The next time you’re in Glasgow, you’re going to be appearing in a Bruce Springsteen celebration at Celtic Connections. How did that come about?

[Glasgow songwriter] Roddy Hart is putting it together. I’m not super familiar with him. He just asked on email, or got in touch with management… It combines a few things I like, Springsteen and Glasgow, so I said “if I have the time for you I’ll come” and sure enough I have the time to come along and I’m excited about it. I haven’t figured out what I’m doing yet, but there’s a little time. It looks like a good lineup and I’m excited to be a part of it.

It’s been a really busy year for you, with a new Hold Steady album too. Are you finding it easier to balance all the different things that you’re wanting to do now The Hold Steady doesn’t tour as much?

One of the things we’ve done with The Hold Steady, the weekends and the way we release music, we’ve made it very efficient in the sense that we do what we want to do. The parts that we like we do, the parts that we don’t we don’t. And it allows for everyone to do the rest of their lives. And in a pure business sense - which I don’t always like to talk about - for a long time we’d be playing city X, Chicago, say, to pay for some of the smaller ones around it. It’s like, after 15 years maybe we just do the one that makes sense business-wise, and fan-wise, and try to make it a fun weekend where people can come to us.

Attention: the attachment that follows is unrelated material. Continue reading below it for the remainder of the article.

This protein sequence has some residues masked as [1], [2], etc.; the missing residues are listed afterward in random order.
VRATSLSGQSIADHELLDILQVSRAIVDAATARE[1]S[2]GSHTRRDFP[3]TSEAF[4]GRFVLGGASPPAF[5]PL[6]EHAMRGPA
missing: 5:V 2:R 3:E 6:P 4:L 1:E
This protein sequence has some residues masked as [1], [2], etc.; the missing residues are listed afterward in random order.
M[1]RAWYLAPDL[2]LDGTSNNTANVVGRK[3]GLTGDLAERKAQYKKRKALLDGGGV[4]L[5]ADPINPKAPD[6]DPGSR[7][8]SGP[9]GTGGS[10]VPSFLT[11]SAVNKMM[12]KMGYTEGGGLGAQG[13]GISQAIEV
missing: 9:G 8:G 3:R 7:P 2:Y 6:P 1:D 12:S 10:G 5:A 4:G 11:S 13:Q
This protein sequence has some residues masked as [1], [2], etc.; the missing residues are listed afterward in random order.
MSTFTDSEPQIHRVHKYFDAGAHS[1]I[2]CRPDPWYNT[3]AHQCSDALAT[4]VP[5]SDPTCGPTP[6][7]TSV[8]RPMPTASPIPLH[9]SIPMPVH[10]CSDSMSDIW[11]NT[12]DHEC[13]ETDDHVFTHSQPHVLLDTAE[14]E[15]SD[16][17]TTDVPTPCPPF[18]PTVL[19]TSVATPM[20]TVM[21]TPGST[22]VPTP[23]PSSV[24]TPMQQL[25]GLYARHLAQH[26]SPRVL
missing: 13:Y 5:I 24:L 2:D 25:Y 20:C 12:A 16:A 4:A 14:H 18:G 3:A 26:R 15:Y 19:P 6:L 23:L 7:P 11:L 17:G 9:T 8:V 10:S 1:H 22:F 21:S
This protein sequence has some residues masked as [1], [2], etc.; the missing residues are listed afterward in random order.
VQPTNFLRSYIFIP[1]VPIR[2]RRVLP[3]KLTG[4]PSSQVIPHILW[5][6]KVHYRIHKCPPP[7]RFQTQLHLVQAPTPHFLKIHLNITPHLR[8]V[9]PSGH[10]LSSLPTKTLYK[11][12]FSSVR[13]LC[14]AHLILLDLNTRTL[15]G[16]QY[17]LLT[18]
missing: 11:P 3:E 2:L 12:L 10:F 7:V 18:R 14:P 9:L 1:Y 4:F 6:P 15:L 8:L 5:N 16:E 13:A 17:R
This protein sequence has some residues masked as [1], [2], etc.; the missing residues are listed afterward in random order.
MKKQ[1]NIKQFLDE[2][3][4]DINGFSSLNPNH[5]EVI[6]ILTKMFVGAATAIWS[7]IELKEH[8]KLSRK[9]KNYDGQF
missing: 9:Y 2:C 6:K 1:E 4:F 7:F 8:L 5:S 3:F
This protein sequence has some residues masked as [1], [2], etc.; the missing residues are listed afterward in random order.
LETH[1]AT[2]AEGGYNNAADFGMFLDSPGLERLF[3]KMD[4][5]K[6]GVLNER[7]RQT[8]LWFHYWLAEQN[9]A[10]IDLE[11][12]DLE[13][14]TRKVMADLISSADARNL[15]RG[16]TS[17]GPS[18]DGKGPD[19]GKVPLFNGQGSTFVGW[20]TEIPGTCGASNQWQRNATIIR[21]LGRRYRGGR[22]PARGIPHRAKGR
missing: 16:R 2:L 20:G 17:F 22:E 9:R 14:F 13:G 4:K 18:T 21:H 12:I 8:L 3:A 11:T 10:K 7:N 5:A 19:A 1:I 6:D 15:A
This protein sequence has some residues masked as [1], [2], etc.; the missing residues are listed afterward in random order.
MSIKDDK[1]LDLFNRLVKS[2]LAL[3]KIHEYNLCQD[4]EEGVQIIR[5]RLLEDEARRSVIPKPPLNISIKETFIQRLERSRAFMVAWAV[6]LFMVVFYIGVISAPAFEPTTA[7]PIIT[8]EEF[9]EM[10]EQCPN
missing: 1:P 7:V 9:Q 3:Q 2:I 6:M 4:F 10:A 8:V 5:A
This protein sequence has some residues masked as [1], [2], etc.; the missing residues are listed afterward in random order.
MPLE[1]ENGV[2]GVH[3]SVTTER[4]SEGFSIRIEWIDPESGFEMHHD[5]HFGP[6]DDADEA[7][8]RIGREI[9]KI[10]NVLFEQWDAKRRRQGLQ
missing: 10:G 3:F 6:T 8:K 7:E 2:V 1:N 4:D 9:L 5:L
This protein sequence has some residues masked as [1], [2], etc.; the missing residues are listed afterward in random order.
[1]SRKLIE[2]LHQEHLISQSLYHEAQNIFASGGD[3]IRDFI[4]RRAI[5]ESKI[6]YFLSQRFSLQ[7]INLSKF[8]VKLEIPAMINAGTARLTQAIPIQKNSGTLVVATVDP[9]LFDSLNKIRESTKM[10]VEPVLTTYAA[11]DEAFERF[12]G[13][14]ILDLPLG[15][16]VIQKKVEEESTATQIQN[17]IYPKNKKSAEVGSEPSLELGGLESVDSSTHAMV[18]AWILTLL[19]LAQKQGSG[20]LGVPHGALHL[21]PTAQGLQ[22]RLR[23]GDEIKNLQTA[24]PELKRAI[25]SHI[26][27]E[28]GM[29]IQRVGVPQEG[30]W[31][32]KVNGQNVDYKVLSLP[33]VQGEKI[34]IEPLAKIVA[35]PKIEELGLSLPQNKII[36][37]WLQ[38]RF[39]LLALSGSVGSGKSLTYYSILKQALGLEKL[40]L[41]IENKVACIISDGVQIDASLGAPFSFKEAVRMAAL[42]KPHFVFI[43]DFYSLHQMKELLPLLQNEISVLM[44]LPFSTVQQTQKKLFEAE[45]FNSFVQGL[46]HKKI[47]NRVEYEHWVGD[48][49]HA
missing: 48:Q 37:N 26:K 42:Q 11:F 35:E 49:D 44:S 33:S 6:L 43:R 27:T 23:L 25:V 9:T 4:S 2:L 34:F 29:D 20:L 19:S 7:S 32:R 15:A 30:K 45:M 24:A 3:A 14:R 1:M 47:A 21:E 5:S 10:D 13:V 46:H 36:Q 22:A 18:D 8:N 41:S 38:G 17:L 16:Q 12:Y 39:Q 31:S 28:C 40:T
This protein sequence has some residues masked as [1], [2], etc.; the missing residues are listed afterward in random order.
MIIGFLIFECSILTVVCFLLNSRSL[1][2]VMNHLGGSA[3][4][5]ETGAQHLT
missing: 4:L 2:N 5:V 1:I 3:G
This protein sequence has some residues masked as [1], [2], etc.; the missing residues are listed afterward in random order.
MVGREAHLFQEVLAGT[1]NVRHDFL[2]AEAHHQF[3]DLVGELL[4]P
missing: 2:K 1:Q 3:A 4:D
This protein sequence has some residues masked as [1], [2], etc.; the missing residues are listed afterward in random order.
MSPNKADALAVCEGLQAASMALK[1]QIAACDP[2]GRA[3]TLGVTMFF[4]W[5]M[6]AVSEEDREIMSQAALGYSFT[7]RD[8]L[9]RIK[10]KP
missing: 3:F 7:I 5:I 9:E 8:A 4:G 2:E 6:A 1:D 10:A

And I really think it’s been great for the band - a kind of creative explosion within the band - just because it’s all fun. And there’s so much more time to work on music. When we’re together it’s never like “it’s late, let’s set up the equipment again”. It’s like “hey, I have this idea, we should go over to soundcheck”. And then look, we released a record that’s really fun and that’s been maybe the unintended benefit. I didn’t see how much it would affect the creativity but it has really just put the creativity through the roof.

That really came across on the album - it sounded like you were having fun.

I’m glad. The producer we hooked up with, Josh, who produced my last three records, I felt that we’d really have fun with him and I was right. It was a gamble, and I’m glad. We were able to capture that fun and I’m really proud of it. The Hold Steady feels great, we just did four weekends this summer and it’s feeling fantastic. And also, I think I’m really happy because I get to do this [solo material] too, and I think that makes me approach The Hold Steady differently, helps me to appreciate the awesome parts about The Hold Steady and really dig into those strengths.

What are you listening to at the moment?

I’m listening to the new Nick Cave a lot, the newest Lana Del Rey and the new Ezra Furman - I like all his stuff. My favourite record of the year is The Fontaines DC, from Dublin. I think that band was genetically engineered to please me - it’s got big guitars and poetry. And I saw this band, The Murder Capital, also from Dublin, on Thursday when I was in London - they’re great too.

  • I Need A New War is out now. Craig Finn performs at the Roaming Roots Revue 70th birthday tribute to Bruce Springsteen, part of Glasgow's Celtic Connections festival, on 26 January 2020.

Below: hear "Blankets" from I Need A New War